the importance of artists & craftsmen

Inspiring me November continued:

Part of our summer vacation included time in Chicago.  One of my favorite cities!  During our visit we spent time at the Field Museum.  The anthropological collections there are phenomenal.  I have been to lots of museums, and have seen plenty of historical displays of various cultures, etc.  But something clicked in my head during this visit.  I know, I can be a bit slow… but I fully realized for the first time how important artists are.  Of course, among the displays there were objects made for royalty or for important ceremonial purposes, but there were several displays of items used in the everyday.  Vessels for cooking that had patterns, and clothing that had intricate embroidery or beading, and even a life-sized home that incorporated weaving designs in the walls.

In the ages represented in these displays,  there did not exist thousands of computer images, or Target/Walmart/Malls, or mass-produced designs.  So imagine being a person of artistic skill in that time.  It seems like it was a highly valued skill to be able to pull designs from the mind’s eye and then to create from clay or straw or wood or precious metal an object of use or ceremony.  Honestly, as I walked through the museum I felt a huge shift blossoming in my chest.

1. Oba’s memorial head 9-2-2012, 2. The Field Museum-41, 3. Basket from Alaska. (Field Museum, Chicago), 4. you have the wrong bear, 5. head ornament, India, 19th century, 6. The Sun God Opal, carved opal set in gold (35-carat opal), 7. Myriad of Shoes, 8. Field Museum – Africa, 9. masks, 10. Ancient Americas exhibit, Field Museum, 11. canopic jars, limestone, Third Intermediate Period, 12. Tuareg Amulet Pouch Algeria, 13. Rings, 14. Field Museum, 15. Mata Ortiz Pottery, 16. Chicago Field Museum

Maybe this resonated for me because not too long before our trip I had been reading about the building of the Temple in the Old Testament.  And that God saw fit to have artisans and skilled craftspeople working on the Temple.  So on our vacation all of it combined to create in me a sense of value for my artistic leanings.  If you’ve ever listened to Steve Jobs’ commencement speech you’ll know what I’m talking about when I say that dots started to become connected.  I don’t think I’m adequately explaining the impact this had on me.  Or how I can connect it to my post about Junior.  And I can connect it to this TED talk by Mike Row. (who by the way I have a secret crush on.)  The mistake we make when we put things in a hierarchy of value.  The mistake we make when we devalue creativity, or someone’s contribution to the world – no matter how seemingly small or insignificant, or the good old-fashioned value of manual/physical labor, or the people behind the scenes making life work or creating designs that make our lives easier and/or add an element of aesthetics.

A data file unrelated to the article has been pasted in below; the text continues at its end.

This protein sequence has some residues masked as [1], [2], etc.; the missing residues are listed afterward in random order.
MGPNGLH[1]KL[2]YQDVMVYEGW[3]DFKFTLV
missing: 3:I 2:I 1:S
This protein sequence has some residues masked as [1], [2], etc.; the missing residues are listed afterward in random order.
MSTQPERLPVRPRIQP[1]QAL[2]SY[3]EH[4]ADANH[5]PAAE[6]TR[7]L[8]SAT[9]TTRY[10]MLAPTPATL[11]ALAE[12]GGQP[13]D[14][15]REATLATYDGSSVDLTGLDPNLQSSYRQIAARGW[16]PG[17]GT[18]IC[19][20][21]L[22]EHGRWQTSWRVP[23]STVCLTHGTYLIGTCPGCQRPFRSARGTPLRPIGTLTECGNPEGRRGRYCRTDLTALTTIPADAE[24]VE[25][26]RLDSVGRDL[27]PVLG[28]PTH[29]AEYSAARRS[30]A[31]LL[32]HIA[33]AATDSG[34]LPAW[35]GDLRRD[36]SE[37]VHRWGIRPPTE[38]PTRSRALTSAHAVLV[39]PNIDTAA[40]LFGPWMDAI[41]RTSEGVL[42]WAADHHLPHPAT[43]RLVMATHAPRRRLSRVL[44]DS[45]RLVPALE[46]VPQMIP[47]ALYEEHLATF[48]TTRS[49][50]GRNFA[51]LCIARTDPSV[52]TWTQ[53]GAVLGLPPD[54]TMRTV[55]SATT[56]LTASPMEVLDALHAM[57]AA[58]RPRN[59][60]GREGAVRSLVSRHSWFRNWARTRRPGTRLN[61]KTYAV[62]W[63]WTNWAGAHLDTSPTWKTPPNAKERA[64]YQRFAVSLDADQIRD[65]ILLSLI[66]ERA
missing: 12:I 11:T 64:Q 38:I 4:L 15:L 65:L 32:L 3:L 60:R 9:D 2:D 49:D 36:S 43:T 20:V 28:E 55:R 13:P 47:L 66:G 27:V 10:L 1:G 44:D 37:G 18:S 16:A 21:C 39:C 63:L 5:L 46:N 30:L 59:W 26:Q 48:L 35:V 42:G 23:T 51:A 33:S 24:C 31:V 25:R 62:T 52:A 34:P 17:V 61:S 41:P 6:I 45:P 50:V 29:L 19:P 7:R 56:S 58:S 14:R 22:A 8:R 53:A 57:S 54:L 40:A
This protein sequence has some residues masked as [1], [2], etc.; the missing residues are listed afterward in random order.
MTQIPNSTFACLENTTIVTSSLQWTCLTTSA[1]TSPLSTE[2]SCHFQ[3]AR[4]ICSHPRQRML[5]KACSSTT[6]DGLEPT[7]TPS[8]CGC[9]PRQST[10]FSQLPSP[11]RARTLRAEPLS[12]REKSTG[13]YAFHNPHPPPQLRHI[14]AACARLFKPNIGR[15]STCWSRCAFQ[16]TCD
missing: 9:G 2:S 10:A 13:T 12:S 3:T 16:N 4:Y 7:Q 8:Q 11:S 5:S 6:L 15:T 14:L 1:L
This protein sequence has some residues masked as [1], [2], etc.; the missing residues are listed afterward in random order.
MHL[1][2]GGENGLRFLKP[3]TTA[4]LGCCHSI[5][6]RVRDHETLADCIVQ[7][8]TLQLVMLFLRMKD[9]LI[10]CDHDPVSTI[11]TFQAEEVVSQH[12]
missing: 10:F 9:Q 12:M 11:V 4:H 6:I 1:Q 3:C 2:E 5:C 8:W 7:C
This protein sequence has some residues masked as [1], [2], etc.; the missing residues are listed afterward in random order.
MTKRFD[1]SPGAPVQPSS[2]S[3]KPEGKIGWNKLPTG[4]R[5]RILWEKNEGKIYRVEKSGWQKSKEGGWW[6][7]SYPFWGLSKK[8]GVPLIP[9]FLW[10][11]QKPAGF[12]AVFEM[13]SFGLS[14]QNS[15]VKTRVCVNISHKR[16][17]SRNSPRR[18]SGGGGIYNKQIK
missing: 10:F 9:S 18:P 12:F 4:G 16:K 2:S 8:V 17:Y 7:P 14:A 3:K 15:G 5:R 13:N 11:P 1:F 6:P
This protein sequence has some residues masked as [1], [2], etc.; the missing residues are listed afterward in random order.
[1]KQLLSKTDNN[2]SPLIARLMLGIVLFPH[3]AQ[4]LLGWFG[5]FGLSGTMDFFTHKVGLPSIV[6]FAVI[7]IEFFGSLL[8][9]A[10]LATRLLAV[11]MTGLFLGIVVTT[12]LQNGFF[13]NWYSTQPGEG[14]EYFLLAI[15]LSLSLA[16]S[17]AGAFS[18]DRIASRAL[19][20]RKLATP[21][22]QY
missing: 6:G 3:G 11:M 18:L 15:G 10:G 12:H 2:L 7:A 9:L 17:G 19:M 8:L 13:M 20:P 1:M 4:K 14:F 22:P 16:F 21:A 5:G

And now a short lis of current artists/craftspeople who are inspiring me.

  • Jennifer Steen Booher, and her beachcombing series of photographs.
  • Olivia Jeffries organic and understated drawings.
  • Ian Ruhter’s incredible large scale photography. And how he came to determine the value of what he is doing.
  • William Hays’ linocut prints, especially this & this.
  • The papercuttings of Karen Bit Vejle

One Comment Add yours

  1. Patricia says:

    Have you by any chance seen the PBS series, “Craft in America”? http://video.pbs.org/video/2300857107

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